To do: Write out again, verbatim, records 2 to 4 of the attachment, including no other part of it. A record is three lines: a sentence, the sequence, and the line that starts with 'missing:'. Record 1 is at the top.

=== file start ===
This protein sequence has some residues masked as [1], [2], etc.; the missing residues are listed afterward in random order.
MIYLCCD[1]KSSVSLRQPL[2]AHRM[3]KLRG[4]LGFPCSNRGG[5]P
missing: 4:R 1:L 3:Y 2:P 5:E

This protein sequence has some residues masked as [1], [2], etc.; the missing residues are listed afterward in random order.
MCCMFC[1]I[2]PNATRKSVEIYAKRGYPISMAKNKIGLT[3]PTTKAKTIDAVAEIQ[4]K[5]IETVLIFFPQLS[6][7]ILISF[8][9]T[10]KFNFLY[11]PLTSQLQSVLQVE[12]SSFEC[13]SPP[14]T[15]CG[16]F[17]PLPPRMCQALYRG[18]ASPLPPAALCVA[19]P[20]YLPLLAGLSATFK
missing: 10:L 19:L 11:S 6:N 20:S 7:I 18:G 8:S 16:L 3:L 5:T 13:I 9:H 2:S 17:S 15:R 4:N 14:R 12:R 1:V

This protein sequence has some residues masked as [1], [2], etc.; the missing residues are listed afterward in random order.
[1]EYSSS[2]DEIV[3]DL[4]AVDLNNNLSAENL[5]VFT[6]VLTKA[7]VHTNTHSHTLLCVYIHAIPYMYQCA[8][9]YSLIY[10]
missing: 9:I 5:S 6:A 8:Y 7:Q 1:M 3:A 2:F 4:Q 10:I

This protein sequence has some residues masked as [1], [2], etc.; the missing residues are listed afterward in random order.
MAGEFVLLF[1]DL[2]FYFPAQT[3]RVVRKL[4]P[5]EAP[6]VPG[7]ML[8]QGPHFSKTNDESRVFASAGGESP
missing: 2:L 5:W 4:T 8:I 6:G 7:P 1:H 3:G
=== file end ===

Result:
This protein sequence has some residues masked as [1], [2], etc.; the missing residues are listed afterward in random order.
MCCMFC[1]I[2]PNATRKSVEIYAKRGYPISMAKNKIGLT[3]PTTKAKTIDAVAEIQ[4]K[5]IETVLIFFPQLS[6][7]ILISF[8][9]T[10]KFNFLY[11]PLTSQLQSVLQVE[12]SSFEC[13]SPP[14]T[15]CG[16]F[17]PLPPRMCQALYRG[18]ASPLPPAALCVA[19]P[20]YLPLLAGLSATFK
missing: 10:L 19:L 11:S 6:N 20:S 7:I 18:G 8:S 16:L 3:L 5:T 13:I 9:H 2:S 17:S 15:R 4:N 14:R 12:R 1:V

This protein sequence has some residues masked as [1], [2], etc.; the missing residues are listed afterward in random order.
[1]EYSSS[2]DEIV[3]DL[4]AVDLNNNLSAENL[5]VFT[6]VLTKA[7]VHTNTHSHTLLCVYIHAIPYMYQCA[8][9]YSLIY[10]
missing: 9:I 5:S 6:A 8:Y 7:Q 1:M 3:A 2:F 4:Q 10:I

This protein sequence has some residues masked as [1], [2], etc.; the missing residues are listed afterward in random order.
MAGEFVLLF[1]DL[2]FYFPAQT[3]RVVRKL[4]P[5]EAP[6]VPG[7]ML[8]QGPHFSKTNDESRVFASAGGESP
missing: 2:L 5:W 4:T 8:I 6:G 7:P 1:H 3:G